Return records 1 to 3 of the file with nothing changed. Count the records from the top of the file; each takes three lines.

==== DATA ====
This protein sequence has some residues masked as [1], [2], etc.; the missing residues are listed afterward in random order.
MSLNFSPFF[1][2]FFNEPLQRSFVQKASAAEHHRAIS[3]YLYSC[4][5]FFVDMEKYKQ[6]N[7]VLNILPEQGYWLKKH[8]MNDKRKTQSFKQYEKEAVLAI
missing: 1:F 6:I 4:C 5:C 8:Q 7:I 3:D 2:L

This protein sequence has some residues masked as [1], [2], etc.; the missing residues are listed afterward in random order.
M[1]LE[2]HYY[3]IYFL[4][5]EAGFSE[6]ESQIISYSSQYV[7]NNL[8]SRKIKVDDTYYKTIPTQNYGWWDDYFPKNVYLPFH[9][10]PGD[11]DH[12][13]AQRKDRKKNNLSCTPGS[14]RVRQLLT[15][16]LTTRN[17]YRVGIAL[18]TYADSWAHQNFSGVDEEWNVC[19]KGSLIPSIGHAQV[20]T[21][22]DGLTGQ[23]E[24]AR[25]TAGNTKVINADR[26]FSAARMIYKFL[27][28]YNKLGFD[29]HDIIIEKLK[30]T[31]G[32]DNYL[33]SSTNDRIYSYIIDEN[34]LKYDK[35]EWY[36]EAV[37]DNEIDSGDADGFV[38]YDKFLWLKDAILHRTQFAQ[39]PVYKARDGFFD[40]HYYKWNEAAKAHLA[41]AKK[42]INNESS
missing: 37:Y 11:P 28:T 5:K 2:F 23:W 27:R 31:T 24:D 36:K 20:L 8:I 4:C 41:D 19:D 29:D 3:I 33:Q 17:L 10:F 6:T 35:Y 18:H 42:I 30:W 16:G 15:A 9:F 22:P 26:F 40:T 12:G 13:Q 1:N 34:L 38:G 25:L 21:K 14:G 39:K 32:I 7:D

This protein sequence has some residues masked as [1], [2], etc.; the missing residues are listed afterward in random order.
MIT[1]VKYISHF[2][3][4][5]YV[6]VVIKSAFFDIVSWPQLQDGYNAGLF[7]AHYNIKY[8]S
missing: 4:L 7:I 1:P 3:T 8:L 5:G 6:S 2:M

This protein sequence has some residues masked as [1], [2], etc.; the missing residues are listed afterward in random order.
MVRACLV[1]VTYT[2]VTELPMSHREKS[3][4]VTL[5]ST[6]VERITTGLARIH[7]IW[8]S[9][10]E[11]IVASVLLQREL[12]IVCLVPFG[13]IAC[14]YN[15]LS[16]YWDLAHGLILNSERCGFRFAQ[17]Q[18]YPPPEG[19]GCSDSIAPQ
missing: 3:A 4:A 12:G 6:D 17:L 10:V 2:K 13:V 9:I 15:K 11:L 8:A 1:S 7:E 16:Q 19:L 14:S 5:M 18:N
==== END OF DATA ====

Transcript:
This protein sequence has some residues masked as [1], [2], etc.; the missing residues are listed afterward in random order.
MSLNFSPFF[1][2]FFNEPLQRSFVQKASAAEHHRAIS[3]YLYSC[4][5]FFVDMEKYKQ[6]N[7]VLNILPEQGYWLKKH[8]MNDKRKTQSFKQYEKEAVLAI
missing: 1:F 6:I 4:C 5:C 8:Q 7:I 3:D 2:L

This protein sequence has some residues masked as [1], [2], etc.; the missing residues are listed afterward in random order.
M[1]LE[2]HYY[3]IYFL[4][5]EAGFSE[6]ESQIISYSSQYV[7]NNL[8]SRKIKVDDTYYKTIPTQNYGWWDDYFPKNVYLPFH[9][10]PGD[11]DH[12][13]AQRKDRKKNNLSCTPGS[14]RVRQLLT[15][16]LTTRN[17]YRVGIAL[18]TYADSWAHQNFSGVDEEWNVC[19]KGSLIPSIGHAQV[20]T[21][22]DGLTGQ[23]E[24]AR[25]TAGNTKVINADR[26]FSAARMIYKFL[27][28]YNKLGFD[29]HDIIIEKLK[30]T[31]G[32]DNYL[33]SSTNDRIYSYIIDEN[34]LKYDK[35]EWY[36]EAV[37]DNEIDSGDADGFV[38]YDKFLWLKDAILHRTQFAQ[39]PVYKARDGFFD[40]HYYKWNEAAKAHLA[41]AKK[42]INNESS
missing: 37:Y 11:P 28:T 5:K 2:F 23:W 27:R 31:T 24:D 36:K 20:L 8:I 4:C 41:D 19:D 29:D 3:I 33:Q 17:L 10:F 6:T 35:Y 18:H 42:I 30:W 16:G 15:A 9:F 22:P 26:F 40:T 12:G 13:Q 1:N 34:L 38:G 25:L 21:K 14:G 39:K 32:I 7:D

This protein sequence has some residues masked as [1], [2], etc.; the missing residues are listed afterward in random order.
MIT[1]VKYISHF[2][3][4][5]YV[6]VVIKSAFFDIVSWPQLQDGYNAGLF[7]AHYNIKY[8]S
missing: 4:L 7:I 1:P 3:T 8:L 5:G 6:S 2:M